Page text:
Garden Update June 2020

Hello, and welcome to another one of my garden updates. My last update was for May, and this one is for June. (Sorry it’s a bit later than the last one.) My garden has grown so fast, it’s shocking! I’ve gotten some radishes and lettuce off my plants, and this weekend I was able to get some cucumbers off my plants too.

This last month I’ve learned some valuable lessons. First, and I mentioned it in my last post, it is so important to space radishes. I tried to get them high density, just it just grew into a mess, and it took about 2 weeks longer to get any. Also, the two pictures below of harvested radishes is all the radishes I was able to harvest out of that mess. I had several radishes break under the soil and begin to rot, and I had many many more that produced no bulb due to overcrowding.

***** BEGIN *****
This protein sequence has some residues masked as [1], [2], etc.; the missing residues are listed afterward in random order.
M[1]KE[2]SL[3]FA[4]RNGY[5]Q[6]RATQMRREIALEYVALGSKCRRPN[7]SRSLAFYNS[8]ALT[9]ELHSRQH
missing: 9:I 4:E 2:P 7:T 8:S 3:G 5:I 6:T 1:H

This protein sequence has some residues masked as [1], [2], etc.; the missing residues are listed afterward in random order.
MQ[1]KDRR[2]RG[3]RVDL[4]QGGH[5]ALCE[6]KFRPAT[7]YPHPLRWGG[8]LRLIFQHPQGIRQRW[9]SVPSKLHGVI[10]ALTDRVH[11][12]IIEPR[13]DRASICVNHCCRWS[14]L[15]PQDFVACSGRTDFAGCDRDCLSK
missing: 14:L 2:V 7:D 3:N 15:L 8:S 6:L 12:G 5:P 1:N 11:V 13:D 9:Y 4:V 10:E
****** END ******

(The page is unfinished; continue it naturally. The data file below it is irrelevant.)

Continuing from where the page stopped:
Second, I’ve discovered that cucumbers are a handful! I’ve been trying to grow them vertically, tying them to a tomato cage. And, though that works, They don’t climb naturally well, so I find myself every 1-2 days in the garden directing and tying off my cucumber plants. I also trimmed off some of the lower leaves off my cucumbers. They were turning yellow and dying, and they were also restricting air flow and making it hard to see any low hanging cucumbers.